Nov 03, 2021
The four classes of the double handed transatlantic race Transat Jacques Vabre set sail on November 7 from Le Havre to Martinique.
The fifteenth edition of the Transat Jacques Vabre transoceanic race, also known as the Route du Café, will see 80 boats set sail from Le Havre. They will proceed through the waters of the English Channel and the Bay of Biscay before descending through Atlantic waters, bypassing the Canary Islands, to the Cape Verde Islands.
At this point, each class splits into a different route. The 45 Class40 yachts take the most classic and direct route. They will leave the Cape Verde Islands to starboard and set a westerly course for the island of Martinique in about 4,600 nautical miles from the start.
Those who will descend the most are the Ultim 32/23 with 5 super maxi trimarans. They will have to tack in the Brazilian archipelago of Trindade e Martim Vaz, located on the parallel 20º31' South. Their route will require them to cross the Equator twice, and will add up to 7,500 nautical miles.
The 23 IMOCA 60 monohulls and 7 Ocean Fifty multihulls will make the same pass at the Equator, but will go down to the Fernando de Noronha archipelago before returning to the northern hemisphere. Their route consists of 5,800 nautical miles.
This is the 15th edition of the transoceanic race, which has been held every two years since 1993. Xavier-Laurent Dequest wanted to promote the first Route du Café, which went from Le Havre to Cartagena de Indias in Colombia.
Dequest received the support of the coffee company Jacques Vabre, and the first edition of this regatta was held. At first, the competitors raced solo, and Paul Vatine took the victory in his trimaran ORMA 60 Région Haute-Normandie after 16 days of racing in his sailing yacht. This boat also won at the 1995 edition of the race.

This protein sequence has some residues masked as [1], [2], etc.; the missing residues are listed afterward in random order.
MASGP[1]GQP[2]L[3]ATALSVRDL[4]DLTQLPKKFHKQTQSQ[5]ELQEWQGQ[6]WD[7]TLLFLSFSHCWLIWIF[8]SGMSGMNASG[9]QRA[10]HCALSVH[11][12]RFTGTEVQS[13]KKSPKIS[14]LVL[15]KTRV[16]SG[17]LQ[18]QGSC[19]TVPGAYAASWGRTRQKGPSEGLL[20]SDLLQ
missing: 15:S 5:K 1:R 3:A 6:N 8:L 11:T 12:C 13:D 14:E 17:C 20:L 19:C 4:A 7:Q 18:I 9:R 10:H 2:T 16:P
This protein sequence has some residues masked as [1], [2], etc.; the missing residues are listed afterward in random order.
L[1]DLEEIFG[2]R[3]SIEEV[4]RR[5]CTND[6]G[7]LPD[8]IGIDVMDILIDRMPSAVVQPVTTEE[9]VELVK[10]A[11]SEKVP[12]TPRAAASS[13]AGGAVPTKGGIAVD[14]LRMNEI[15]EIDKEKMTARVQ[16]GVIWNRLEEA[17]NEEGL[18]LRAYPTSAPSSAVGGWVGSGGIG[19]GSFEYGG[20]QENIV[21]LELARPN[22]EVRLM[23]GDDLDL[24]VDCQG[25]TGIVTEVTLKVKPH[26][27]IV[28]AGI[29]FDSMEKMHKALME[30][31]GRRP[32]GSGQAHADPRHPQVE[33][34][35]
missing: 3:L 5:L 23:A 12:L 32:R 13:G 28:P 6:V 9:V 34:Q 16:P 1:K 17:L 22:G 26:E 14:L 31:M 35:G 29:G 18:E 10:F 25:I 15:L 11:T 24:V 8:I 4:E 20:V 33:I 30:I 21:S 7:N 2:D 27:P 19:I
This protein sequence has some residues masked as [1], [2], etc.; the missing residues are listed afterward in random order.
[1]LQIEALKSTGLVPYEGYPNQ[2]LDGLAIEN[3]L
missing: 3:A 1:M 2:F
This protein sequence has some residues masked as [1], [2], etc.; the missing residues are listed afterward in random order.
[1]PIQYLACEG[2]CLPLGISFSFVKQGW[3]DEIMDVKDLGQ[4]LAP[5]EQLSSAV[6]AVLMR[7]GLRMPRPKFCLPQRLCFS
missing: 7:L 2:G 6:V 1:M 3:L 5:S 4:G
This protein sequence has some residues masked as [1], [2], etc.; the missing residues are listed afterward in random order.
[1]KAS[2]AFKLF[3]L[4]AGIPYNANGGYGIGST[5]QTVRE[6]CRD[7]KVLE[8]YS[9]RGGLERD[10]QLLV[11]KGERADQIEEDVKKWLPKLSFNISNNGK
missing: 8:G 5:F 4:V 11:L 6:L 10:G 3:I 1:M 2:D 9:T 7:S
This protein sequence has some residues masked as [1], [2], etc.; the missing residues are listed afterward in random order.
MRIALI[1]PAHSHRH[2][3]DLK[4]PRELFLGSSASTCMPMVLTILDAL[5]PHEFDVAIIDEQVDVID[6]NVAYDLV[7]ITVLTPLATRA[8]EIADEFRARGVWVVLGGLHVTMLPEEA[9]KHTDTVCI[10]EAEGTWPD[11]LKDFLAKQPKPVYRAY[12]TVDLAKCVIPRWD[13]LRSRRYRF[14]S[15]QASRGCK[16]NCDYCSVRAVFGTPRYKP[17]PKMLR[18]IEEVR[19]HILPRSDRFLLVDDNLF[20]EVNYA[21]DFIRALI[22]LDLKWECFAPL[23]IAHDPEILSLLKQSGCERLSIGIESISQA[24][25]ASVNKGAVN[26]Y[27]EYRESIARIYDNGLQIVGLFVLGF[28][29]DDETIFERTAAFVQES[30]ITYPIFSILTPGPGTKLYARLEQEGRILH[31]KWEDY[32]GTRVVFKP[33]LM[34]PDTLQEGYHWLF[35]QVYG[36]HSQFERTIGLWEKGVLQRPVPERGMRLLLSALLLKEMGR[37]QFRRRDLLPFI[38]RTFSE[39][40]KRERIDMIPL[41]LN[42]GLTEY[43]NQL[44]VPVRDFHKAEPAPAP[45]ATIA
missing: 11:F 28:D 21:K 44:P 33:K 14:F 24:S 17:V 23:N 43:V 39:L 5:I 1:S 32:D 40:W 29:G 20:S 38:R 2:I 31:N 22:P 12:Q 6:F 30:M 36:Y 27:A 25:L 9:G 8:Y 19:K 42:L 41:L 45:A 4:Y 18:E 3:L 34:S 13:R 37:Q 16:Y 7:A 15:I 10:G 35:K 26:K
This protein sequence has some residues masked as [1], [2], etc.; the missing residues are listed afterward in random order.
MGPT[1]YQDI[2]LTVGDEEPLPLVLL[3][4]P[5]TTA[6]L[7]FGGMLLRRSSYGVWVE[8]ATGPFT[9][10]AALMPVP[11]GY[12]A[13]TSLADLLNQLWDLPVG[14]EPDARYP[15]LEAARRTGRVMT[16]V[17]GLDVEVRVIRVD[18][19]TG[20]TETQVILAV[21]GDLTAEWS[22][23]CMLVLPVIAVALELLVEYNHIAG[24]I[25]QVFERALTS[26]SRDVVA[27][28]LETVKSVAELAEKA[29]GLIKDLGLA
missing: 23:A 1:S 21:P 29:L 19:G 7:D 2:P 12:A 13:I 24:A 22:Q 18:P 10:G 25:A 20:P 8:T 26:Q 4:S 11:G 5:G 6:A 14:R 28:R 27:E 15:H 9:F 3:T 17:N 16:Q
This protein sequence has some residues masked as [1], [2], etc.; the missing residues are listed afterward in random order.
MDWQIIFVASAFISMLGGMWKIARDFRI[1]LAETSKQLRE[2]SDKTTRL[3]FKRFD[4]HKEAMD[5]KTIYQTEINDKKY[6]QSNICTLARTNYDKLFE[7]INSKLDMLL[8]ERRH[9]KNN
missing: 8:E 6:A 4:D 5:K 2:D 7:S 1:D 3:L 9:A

Yves Parlier in his OPEN 60 monohull Cacolac d'Aquitaine won in this other class after sailing 18 days, 23 hours and 38 minutes. In its second edition, it was decided that this competition would be raced in pairs and this format has been maintained to date.
With 80 teams taking part in four classes, it is difficult to pick favorites. In Class40, the defending champion of the 2019 edition, Ian Lipinski, is climbing with Julien Pulvé on Crédit Mutuel. In the IMOCA class, we are keeping an eye on the previous winner, Charlie Dalin, on Apivia with Paul Meilhat.
We add to the list of sailors Thomas Ruyant, Franck Cammas, Kevin Escoffier, Sébastien Simon or Armel Le Cléac'h, many of whom have experience in transoceanic races such as the Vendée Globe, the round-the-world race.
The Ultim 32/23s will be the most impressive boats, as they cover the longest distance but are also the fastest. There are only 5 entries in this multihull class, but these 32-meter trimarans with a beam of 23 meters exceed 40 knots of speed and fly over the waves.
Among them, the Gitana 17, Actual Leader 2 and Sodebo Ultim 3 have been sailing for years and are optimizations of their previous versions. Two of them are "rookies" on the water: Banque Populaire XI and SVR Lazartigue but they are strong contenders in the regatta.